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How do we upskill and reskill for the future of workforce and workplace?

A sea change to remote work and flexible schedules happened almost overnight

The workplace and the workforce as we know it has changed – and organizations need to figure out ways to increase connectivity and a sense of belonging, regardless of where employees are – says Laura Quigley, senior vice-president for Asia Pacific at Integral Ad Science.

Companies are emerging from the pandemic into a workplace of physical distancing, amid significant changes in customer behaviors and new demands from the industry's talent base. Recovery is forcing organizations to reimagine their operations for the new normal. The future of work will require two types of changes across the workforce: upskilling and reskilling.

Need for reskilling and upskilling

Upskilling is when employees gain new skills to help in their current roles; reskilling is when employees adapt current capabilities to take on different or entirely new functions. Companies will require people with the right skills to develop, manage, and maintain their knowledge to do the jobs that machines cannot. Workers will need the skills that enable them to access employment. Developing existing talent is among the most crucial investments organizations can make. Employers should actively invest in upskilling and reskilling employees to accommodate shifting needs, and constant learning should be a core expectation from employees.

Reimagining the workplace and workforce

Once the pandemic severely constrained the ability of companies to bring people into work, a change to remote work and flexible schedules happened almost overnight. This will be an enduring legacy of the pandemic, not just when it comes to physical workspaces but also new ways of working, including long-term remote models; greater attention to employee benefits, wellbeing, and inclusion; and flexibility for productivity. To adequately prepare for the future of work, organizations need to fully understand the evolved nature of their work, the needs of their employees, and the spaces where they operate. Getting this right will determine the winners in the post-pandemic world.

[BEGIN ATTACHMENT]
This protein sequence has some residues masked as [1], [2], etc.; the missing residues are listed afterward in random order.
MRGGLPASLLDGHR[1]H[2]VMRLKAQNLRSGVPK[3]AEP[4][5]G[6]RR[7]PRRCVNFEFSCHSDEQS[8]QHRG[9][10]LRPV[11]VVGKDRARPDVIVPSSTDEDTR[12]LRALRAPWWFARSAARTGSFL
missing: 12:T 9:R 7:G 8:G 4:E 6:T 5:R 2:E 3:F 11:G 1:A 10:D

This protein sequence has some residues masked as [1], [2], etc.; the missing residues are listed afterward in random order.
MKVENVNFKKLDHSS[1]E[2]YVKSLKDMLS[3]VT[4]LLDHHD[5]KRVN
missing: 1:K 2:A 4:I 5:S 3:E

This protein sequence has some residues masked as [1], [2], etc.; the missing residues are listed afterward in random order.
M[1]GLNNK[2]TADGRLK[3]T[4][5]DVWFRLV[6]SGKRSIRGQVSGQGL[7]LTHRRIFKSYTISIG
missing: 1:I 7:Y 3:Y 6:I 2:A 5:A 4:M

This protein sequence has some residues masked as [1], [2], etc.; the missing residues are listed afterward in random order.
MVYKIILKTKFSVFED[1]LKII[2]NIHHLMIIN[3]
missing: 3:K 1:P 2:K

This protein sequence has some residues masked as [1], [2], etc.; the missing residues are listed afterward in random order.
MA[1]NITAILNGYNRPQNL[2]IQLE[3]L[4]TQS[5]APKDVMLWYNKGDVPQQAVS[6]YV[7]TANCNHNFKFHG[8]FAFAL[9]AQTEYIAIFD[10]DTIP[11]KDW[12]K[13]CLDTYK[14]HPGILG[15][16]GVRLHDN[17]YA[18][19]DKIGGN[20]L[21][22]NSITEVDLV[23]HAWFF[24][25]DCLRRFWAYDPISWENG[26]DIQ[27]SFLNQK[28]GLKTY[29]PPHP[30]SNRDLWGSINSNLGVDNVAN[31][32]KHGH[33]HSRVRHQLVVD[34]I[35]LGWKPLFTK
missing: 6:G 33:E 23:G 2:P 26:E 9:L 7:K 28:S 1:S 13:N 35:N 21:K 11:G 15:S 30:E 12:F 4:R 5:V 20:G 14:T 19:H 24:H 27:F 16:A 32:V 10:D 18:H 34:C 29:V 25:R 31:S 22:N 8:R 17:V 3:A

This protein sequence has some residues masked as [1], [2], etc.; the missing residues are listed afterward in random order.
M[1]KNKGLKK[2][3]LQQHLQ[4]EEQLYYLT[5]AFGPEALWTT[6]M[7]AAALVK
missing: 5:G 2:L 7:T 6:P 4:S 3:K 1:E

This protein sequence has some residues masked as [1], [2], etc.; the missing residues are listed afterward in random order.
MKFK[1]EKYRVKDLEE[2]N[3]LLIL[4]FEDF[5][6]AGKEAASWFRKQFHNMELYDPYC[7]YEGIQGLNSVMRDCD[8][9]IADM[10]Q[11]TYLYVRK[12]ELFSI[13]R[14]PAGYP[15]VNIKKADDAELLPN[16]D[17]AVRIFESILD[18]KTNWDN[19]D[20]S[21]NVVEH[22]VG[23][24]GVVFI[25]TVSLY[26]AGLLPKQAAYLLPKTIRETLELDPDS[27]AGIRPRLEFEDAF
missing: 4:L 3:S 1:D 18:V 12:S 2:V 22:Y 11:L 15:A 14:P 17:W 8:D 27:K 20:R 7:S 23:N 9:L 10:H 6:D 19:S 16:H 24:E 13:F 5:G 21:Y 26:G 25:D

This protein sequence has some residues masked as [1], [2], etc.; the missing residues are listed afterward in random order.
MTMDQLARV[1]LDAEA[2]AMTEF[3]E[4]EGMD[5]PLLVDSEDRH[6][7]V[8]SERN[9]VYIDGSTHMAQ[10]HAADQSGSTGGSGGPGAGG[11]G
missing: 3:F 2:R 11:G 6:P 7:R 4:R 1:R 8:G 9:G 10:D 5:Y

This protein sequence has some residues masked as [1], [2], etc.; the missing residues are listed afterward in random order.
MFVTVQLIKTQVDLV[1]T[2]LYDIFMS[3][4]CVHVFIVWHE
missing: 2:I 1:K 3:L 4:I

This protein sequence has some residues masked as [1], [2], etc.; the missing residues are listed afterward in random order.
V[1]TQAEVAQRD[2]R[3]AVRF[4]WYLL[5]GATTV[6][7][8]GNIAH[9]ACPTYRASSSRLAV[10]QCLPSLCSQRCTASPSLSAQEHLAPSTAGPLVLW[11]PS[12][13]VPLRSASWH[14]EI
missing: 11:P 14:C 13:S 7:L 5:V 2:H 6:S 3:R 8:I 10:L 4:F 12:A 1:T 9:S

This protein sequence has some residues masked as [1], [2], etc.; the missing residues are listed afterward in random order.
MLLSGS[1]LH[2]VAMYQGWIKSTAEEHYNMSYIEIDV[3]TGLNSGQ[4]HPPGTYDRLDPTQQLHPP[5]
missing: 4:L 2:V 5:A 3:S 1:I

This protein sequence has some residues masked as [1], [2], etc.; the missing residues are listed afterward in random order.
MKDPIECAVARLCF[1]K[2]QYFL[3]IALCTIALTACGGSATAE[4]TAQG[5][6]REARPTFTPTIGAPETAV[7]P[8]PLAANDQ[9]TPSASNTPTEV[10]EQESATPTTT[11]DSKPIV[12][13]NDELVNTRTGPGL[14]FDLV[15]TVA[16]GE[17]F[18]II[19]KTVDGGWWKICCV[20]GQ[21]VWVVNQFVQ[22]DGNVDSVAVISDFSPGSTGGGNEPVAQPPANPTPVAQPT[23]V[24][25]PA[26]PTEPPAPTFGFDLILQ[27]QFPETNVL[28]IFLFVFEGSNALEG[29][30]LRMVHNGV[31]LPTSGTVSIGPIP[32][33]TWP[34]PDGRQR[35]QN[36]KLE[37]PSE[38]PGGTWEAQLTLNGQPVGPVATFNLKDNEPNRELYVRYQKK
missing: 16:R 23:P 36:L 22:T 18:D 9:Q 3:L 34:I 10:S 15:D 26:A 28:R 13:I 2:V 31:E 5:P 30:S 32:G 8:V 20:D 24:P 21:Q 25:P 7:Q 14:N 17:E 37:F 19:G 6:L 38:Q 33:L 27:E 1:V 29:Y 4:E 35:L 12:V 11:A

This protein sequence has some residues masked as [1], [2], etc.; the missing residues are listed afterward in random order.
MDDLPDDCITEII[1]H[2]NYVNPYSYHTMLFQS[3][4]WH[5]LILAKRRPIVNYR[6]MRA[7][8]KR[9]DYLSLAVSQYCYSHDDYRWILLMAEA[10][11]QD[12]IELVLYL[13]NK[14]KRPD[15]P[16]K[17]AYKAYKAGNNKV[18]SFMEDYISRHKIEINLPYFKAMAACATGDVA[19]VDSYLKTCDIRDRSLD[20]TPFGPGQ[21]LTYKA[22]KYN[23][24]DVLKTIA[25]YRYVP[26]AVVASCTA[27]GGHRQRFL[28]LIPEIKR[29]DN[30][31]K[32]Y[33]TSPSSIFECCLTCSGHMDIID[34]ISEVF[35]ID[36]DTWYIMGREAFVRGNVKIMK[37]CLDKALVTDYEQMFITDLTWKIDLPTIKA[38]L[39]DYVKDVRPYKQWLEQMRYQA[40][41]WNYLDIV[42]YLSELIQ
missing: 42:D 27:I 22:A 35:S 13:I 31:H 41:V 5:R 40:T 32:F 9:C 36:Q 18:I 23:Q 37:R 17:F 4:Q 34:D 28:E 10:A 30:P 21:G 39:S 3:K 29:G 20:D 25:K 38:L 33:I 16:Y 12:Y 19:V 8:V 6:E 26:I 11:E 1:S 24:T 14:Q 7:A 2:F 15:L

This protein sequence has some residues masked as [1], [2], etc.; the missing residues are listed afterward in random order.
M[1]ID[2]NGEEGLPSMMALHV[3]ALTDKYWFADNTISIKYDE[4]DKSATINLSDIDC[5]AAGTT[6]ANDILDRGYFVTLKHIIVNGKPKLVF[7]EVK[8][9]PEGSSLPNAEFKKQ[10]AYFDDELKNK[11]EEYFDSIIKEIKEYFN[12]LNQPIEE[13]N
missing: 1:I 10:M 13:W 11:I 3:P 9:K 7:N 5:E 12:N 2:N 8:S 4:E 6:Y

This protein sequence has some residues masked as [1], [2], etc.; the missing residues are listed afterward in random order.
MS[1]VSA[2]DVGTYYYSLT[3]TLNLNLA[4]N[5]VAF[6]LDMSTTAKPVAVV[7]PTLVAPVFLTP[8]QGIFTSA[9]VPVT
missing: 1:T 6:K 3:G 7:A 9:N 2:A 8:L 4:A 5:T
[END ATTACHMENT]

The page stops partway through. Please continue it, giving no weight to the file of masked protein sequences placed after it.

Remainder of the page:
Organizations must consider a few of these actions to reimagine the workplace

  • Be open to cross-functional and cross-industry hiring. Employers have an opportunity to consider a wider talent pool by assessing candidates with cross-functional or cross-industry experiences. Candidates with data and technology-related skills within specific verticals such as finance may choose to apply those in the adtech industry in the future. These skills are increasingly transferable across sectors and dedicated onboarding and training from companies can bridge the gap.
  • Provide clarity to employees. Organizational leaders have an excellent opportunity to chart the path for managers and employees regarding future work arrangements. Transparent and frequent communication, with managers playing a key role, can help ensure that the organization moves in unison.

  • Reimagine physical spaces. Since in-person work will likely look substantially different, organizations can adapt by making their physical space focus on areas of collaboration, innovation, and community-building.

  • Lean into productivity. With the shift to remote work, many companies reported increased productivity and have taken note. A McKinsey analysis found that more than 20% of the workforce could work remotely three to five days a week as effectively as from an office. Focusing on productivity and impact, rather than just physical location, will be a lasting trend.

The workplace and the workforce as we know it has changed. The gradual return of in-person work alongside the newfound importance of virtual workspaces means organizations need to figure out ways to increase connectivity and a sense of belonging, regardless of where employees are. Companies must also bake reskilling and upskilling of employees into their strategy so that their teams feel empowered to solve the challenges of tomorrow.

Doing so can help employees balance productivity, well-being, and a sense of connection in the evolving future of work.

Laura Quigley is senior vice president for Asia Pacific at Integral Ad Science

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